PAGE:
Schematized Flow Models for a Power-Augmented Lifting System
One of the problems that developers of wing-in-ground-effect vehicles have to solve is related to necessity to reduce the power required for detaching the craft from water. An efficient way to facilitate takeoff consists of blowing air under the main wing of the craft from special engines. This mode of vehicle operation is often called power augmentation or, briefly, PAR. Power augmentation provides additional dynamic head to support the vehicle at small speed and alleviates hydrodynamic loads due to the impact of waves upon the structure of the craft. From the viewpoint of aerodynamics and hydrodynamics, the problem of power-augmented takeoff is extremely complicated. It features the interaction of turbulent jets with the vehicle and water surface, the resulting spray effects, and the transient motion of the vehicle. In what follows, only very simplified models of power-augmented flows will be considered for a lifting system moving very close to the underlying surface.
When modelling the aerodynamics of wing-in-ground-effect vehicles in regimes of takeoff and transition to cruise by using power augmentation of the main lifting system, different schemes of the flow of air blown from the upstream PAR engines onto a wing may be adopted. Some of these schemes are depicted in Figs. 8.1-8.3.
The first scheme of power-augmented flow suggests that the suction force at the leading edge is not realized and that interaction of the exhaust from the engines with this edge manifests itself in the generation of a reentrant jet, oriented at a certain angle /?j with respect to the downstream direction. It can be assumed that the far-held direction of the jet is subject to the requirement of the conservation of total momentum. The scheme with the reentrant jet was used by Gallington et al. [154, 156] in the analysis of the efficiency of power-augment at ion regimes. These authors considered simplified cases of how around a hat plate at zero incidence and dehected hap, assuming that there is no leakage from the gaps under the endplates.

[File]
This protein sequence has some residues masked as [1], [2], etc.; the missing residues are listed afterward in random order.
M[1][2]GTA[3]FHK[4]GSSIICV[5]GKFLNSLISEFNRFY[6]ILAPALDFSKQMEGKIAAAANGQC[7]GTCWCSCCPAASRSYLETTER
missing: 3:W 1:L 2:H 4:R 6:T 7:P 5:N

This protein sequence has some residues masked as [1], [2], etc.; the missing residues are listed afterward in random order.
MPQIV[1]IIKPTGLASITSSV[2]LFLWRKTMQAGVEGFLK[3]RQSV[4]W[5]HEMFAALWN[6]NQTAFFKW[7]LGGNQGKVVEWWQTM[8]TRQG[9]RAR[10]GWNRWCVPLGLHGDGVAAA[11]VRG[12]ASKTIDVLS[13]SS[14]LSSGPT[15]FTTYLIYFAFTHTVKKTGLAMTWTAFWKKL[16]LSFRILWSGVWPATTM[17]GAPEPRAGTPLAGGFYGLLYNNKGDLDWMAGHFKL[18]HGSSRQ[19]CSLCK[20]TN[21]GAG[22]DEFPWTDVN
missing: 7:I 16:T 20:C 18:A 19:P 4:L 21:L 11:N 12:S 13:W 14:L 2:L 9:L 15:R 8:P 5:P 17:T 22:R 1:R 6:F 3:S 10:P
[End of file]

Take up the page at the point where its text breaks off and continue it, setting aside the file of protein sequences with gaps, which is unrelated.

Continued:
The second scheme of PAR flow can be introduced on an assumption that the suction force is completely realized, and, moreover, that part of air jets from the upstream engines hows along the suction surface of the wing and continues to propagate downstream without separating from the upper surface of the hap. The argument behind the second scheme, shown in
K. V. Rozhdestvensky, Aerodynamics of a Lifting System in Extreme Ground Effect © Springer-Verlag Berlin Heidelberg 2000
Fig. 8.1. Scheme (1) of power-augmented flow with a reentrant jet, [153, 154, 155].
Fig. 8.2. Scheme (2) of power-augmented flow with the realization of a suction force and unseparated streamlines along the upper surface of the wing and the flap.
Fig. 8.2, is certain experimental evidence that the jets envelop the rounded leading edge due to the Coanda effect (see Krause ).
This scheme does not seem to be completely plausible for takeoff regimes at small relative ground clearances, when sudden decceleration of the turbulent jets generated by the upstream engines and rather slow motion of air in the channel under the wing is observed. These circumstances together with the fact that the flap deflection angles at takeoff are quite considerable (of the order of 20-30°) does not give a basis for assuming nonseparated flow past the suction surface of the wing.
At the same time, a well-known property of the Coanda effect, especially for relatively thin upper part of a bifurcating jet, to delay separation on the upper surface of the wing, does not allow us to reject consideration of flow models with the realization of the suction force.
In this connection the third scheme of power-augmented flow shown in Fig. 8.3 may be considered. This scheme may be based on a suggestion that the Coanda effect forces part of the bifurcating jet to envelop the leading edge of the wing, but for a certain combination of system parameters separation
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Fig. 8.3. Scheme (3) of power-augmented flow with the partial realization of the suction force and the jet leaving the rounded leading edge (Coanda PAR flow model).
of the jet from suction surface of the wing may occur at some angle /3sep. In the third scheme it is assumed that the flow past the flap is separated.
To develop a description of power-augmented air flow past a vehicle in the extreme ground effect, it is appropriate to use the method of matched asymptotic expansions, taking the relative ground clearance h as a basic small parameter, i. e., treat the PAR problem in a fashion, which has been adopted throughout this book. Then the channel flow under the wing with small gaps under the endplates can be assumed to be described with a certain degree of adequacy by equation (4.53) or (in the steady case) by equation (4.65). The solution of these equations enables us to determine both the span-averaged velocity and pressure and, eventually, the lift, moment and induced drag. To calculate the flow parameters near leading and trailing edges and associated suction force and ideal pressure drag on the flap, it is necessary to consider the corresponding local flow problems. Local flow formulations can be used, e. g., for determining the appropriate deflection of the leading edge flap for shock-free entry of the flow and analysis of other possibilities of controlling the efficiency of cruise and PAR modes of performance of wing-in-ground – effect vehicles. A set of relevant local leading edge and trailing edge flow problems for power-augmented regimes is summarized in Figs. 8.4-8.10. In what follows, solutions are presented of selected local flow problems.